While it is beneficial to use multi-sourcing, there are disadvantages when dealing with a multitude of suppliers if behaviour of sellers and buyers is not managed properly. The suppliers would have lesser efforts in item productions that match the companies’ requirements (Pellegrino et al. 2010). Unlike single sourcing, multi-sourcing does not solely rely upon a specific supplier which would potentially lead to suppliers having less time and effort invested for companies’ ideal end product. Also, multi-sourcing could lead to higher costs for the buyers. Companies or buyers have to deal with a great number of order volumes and records. This is because lower amount of order volumes would mean lower bargaining power plus the competition between suppliers may not be enough to generate an equivalent value of cost savings as volume leveraging (Pellegrino et al. 2010). Moreover, companies have to deal with overhead involved in management, contract negotiation and process execution especially if they are dealing with numerous suppliers (Pellegrino et al. 2010).
An example of an industry that faced with the multi-sourcing risk is a textile industry. If the business purchases the “same” fabric from more than one supplier, then maybe as upholstery for furniture business, it is quite likely that there will be certain differences between the said suppliers’ products. It could be a slight change in terms of texture, colour and fabric rolls’ dimensions (Dawson Consulting 2018). In such circumstances, the business should be more cautious about maintaining consistency in quality, by verifying for instance, that the fabrics from two or more suppliers are not utilised onto a single piece of furniture (Dawson Consulting 2018). However, with a single supplier, production is simplified and quality control is rather easier unlike multi-sourcing. This underlines how use of multiple suppliers could create complexity to business processes along with the pricing and supply chain management.
In conclusion, single sourcing is a sourcing type that involves a single supplier while multiple sourcing is a sourcing type that involves two or more suppliers. There are many positive effects associated with both single sourcing and multi-sourcing, along with several particular risks that is worth considering. Single sourcing has high indirect costs and is risky due to its dependency on either the buyer or seller. As for multiple sourcing, it has lower indirect costs and is flexible to uncertain events as buyers rely on more than one sellers. Plus, this would significantly impact on the buyers (Pellegrino et al. 2010). These two types of sourcing covered in this report; single sourcing and multiple sourcing is dependent on the companies and their suppliers as both sourcing types have their pros and cons. While multi-sourcing outweighs single sourcing in terms of benefits and risks, single sourcing can work out effectively if the company or business is well aware of its supplier in terms of its strengths and weaknesses.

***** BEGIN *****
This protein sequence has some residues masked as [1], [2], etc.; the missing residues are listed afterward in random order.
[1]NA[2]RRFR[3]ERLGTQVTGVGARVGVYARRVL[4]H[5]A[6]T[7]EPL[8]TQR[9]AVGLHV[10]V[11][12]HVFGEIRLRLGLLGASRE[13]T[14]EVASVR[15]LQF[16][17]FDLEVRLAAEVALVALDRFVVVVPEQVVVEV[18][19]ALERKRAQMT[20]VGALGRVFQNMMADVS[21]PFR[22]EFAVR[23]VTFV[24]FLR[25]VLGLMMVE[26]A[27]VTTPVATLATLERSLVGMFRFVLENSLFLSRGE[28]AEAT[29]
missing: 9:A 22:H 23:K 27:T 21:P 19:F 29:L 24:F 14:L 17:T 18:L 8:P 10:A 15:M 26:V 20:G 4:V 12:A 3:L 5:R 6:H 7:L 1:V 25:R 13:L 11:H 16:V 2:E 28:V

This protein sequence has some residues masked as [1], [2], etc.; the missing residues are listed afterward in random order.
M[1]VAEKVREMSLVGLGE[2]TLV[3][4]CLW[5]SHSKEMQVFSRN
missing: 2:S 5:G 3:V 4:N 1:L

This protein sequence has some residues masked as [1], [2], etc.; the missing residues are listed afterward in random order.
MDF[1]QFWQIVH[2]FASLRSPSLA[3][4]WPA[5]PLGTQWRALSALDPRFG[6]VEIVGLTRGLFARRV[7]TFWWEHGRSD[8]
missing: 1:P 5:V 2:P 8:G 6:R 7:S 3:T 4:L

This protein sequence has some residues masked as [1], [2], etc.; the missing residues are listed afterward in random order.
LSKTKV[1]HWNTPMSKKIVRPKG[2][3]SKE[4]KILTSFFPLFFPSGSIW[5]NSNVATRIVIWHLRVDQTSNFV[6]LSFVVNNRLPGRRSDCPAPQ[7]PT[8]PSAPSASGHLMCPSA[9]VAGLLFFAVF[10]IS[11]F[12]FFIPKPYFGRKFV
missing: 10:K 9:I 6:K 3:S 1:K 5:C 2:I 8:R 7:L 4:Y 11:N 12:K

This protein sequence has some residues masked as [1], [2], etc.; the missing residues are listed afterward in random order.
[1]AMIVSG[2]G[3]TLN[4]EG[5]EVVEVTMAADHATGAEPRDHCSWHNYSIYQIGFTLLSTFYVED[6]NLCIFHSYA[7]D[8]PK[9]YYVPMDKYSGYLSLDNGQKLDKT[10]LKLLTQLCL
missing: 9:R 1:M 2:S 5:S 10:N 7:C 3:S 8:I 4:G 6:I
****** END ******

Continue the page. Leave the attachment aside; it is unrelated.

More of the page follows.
As this report outlined the sourcing types coupled with their pros and cons, it is safe to say that dealing with sourcing is challenging for businesses in terms of decision making and future planning. However, there are 2 proposed recommendations that could potentially overcome the problems of sourcing.
6.1 Risk Mitigation Tactics
There are two risk mitigation tactics that companies could use; process mapping and seeking out their suppliers for their request for proposal. Process mapping refers to tasks involving the definition of business entities, their roles, types of standard procedures needed to be completed and their interpretation on a successful business process (Barstow n.d.). In other words, it is planning and managing tactic which helps to clarify the flow of business processes. With that said, it could potentially help companies and suppliers in terms of their sourcing issue. Companies should create a process map for each supplier and examine each step in the process for redundancies, room for errors to occur or any potential bottlenecks (Barstow n.d.). The companies could then consider their corrective actions to fix or improve their business process and proceed to the next issue. Generally, companies should have continuous improvement in process within the single sourced relationship to maintain a transparent communication with suppliers (Barstow n.d.). The other tactic is that companies could ask the suppliers to provide their specific ranking criteria used within the companies themselves. As part of the assessment, companies could ask vendors or suppliers to provide their risk mitigation strategies (Barstow n.d.). No company can foresee the future, but the degree to which a supplier is prepared to correct the problem can help to select the company with the lowest risk (Barstow n.d.).